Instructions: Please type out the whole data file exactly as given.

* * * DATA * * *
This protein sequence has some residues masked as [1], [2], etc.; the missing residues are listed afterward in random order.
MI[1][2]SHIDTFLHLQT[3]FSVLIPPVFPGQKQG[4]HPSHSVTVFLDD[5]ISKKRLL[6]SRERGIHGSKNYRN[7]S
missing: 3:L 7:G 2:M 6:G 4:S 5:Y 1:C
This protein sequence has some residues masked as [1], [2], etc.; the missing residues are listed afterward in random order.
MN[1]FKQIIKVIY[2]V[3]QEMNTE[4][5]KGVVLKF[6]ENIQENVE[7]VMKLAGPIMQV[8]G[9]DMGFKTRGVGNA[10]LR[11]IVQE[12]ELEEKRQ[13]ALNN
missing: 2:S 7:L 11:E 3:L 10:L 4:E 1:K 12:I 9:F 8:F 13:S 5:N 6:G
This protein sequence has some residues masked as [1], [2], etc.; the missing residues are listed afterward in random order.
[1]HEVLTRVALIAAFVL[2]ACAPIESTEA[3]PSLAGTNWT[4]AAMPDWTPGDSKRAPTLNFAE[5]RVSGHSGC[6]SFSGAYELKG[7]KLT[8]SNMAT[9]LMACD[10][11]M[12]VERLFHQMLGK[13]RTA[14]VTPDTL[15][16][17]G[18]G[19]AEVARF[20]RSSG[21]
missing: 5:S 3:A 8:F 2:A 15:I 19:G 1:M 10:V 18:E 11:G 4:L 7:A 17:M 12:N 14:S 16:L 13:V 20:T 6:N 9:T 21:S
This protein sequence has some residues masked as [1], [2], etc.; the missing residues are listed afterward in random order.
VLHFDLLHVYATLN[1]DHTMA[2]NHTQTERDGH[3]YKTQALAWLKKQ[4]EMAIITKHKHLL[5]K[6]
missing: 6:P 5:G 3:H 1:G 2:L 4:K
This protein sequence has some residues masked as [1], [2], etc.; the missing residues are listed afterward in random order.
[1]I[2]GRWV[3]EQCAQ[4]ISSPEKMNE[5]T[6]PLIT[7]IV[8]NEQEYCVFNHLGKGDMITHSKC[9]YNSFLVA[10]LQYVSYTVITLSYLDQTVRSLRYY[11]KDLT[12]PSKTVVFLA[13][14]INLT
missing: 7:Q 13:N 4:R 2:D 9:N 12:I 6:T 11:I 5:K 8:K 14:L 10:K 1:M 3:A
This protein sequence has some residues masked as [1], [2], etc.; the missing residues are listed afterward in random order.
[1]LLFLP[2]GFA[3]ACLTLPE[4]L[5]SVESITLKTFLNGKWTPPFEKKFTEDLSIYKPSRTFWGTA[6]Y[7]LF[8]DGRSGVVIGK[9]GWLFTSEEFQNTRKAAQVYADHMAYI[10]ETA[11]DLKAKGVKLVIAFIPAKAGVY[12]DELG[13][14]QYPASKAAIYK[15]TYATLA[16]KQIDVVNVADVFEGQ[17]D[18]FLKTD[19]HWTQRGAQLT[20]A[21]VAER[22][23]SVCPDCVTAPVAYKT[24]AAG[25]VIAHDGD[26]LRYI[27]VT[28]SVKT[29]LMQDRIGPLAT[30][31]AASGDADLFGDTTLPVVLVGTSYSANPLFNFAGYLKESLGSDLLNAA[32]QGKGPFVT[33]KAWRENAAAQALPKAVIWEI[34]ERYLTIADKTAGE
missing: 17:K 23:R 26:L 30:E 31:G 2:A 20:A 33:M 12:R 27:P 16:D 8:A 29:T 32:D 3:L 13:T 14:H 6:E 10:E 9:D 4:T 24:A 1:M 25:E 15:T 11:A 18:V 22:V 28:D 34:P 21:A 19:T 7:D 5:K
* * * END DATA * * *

This protein sequence has some residues masked as [1], [2], etc.; the missing residues are listed afterward in random order.
MI[1][2]SHIDTFLHLQT[3]FSVLIPPVFPGQKQG[4]HPSHSVTVFLDD[5]ISKKRLL[6]SRERGIHGSKNYRN[7]S
missing: 3:L 7:G 2:M 6:G 4:S 5:Y 1:C
This protein sequence has some residues masked as [1], [2], etc.; the missing residues are listed afterward in random order.
MN[1]FKQIIKVIY[2]V[3]QEMNTE[4][5]KGVVLKF[6]ENIQENVE[7]VMKLAGPIMQV[8]G[9]DMGFKTRGVGNA[10]LR[11]IVQE[12]ELEEKRQ[13]ALNN
missing: 2:S 7:L 11:E 3:L 10:L 4:E 1:K 12:I 9:F 8:F 13:S 5:N 6:G
This protein sequence has some residues masked as [1], [2], etc.; the missing residues are listed afterward in random order.
[1]HEVLTRVALIAAFVL[2]ACAPIESTEA[3]PSLAGTNWT[4]AAMPDWTPGDSKRAPTLNFAE[5]RVSGHSGC[6]SFSGAYELKG[7]KLT[8]SNMAT[9]LMACD[10][11]M[12]VERLFHQMLGK[13]RTA[14]VTPDTL[15][16][17]G[18]G[19]AEVARF[20]RSSG[21]
missing: 5:S 3:A 8:F 2:A 15:I 19:G 1:M 10:V 18:E 11:G 4:L 7:A 17:M 12:N 14:S 16:L 13:V 20:T 6:N 9:T 21:S
This protein sequence has some residues masked as [1], [2], etc.; the missing residues are listed afterward in random order.
VLHFDLLHVYATLN[1]DHTMA[2]NHTQTERDGH[3]YKTQALAWLKKQ[4]EMAIITKHKHLL[5]K[6]
missing: 6:P 5:G 3:H 1:G 2:L 4:K
This protein sequence has some residues masked as [1], [2], etc.; the missing residues are listed afterward in random order.
[1]I[2]GRWV[3]EQCAQ[4]ISSPEKMNE[5]T[6]PLIT[7]IV[8]NEQEYCVFNHLGKGDMITHSKC[9]YNSFLVA[10]LQYVSYTVITLSYLDQTVRSLRYY[11]KDLT[12]PSKTVVFLA[13][14]INLT
missing: 7:Q 13:N 4:R 2:D 9:N 12:I 6:T 11:I 5:K 8:K 14:L 10:K 1:M 3:A
This protein sequence has some residues masked as [1], [2], etc.; the missing residues are listed afterward in random order.
[1]LLFLP[2]GFA[3]ACLTLPE[4]L[5]SVESITLKTFLNGKWTPPFEKKFTEDLSIYKPSRTFWGTA[6]Y[7]LF[8]DGRSGVVIGK[9]GWLFTSEEFQNTRKAAQVYADHMAYI[10]ETA[11]DLKAKGVKLVIAFIPAKAGVY[12]DELG[13][14]QYPASKAAIYK[15]TYATLA[16]KQIDVVNVADVFEGQ[17]D[18]FLKTD[19]HWTQRGAQLT[20]A[21]VAER[22][23]SVCPDCVTAPVAYKT[24]AAG[25]VIAHDGD[26]LRYI[27]VT[28]SVKT[29]LMQDRIGPLAT[30][31]AASGDADLFGDTTLPVVLVGTSYSANPLFNFAGYLKESLGSDLLNAA[32]QGKGPFVT[33]KAWRENAAAQALPKAVIWEI[34]ERYLTIADKTAGE
missing: 17:K 23:R 26:L 30:E 31:G 2:A 20:A 33:M 12:R 27:P 16:D 8:A 29:T 32:D 3:L 13:T 14:H 6:E 10:E 9:D 4:T 24:A 1:M 25:E 15:T 11:A 18:V 22:V 28:D 34:P 21:A 19:T 7:D 5:K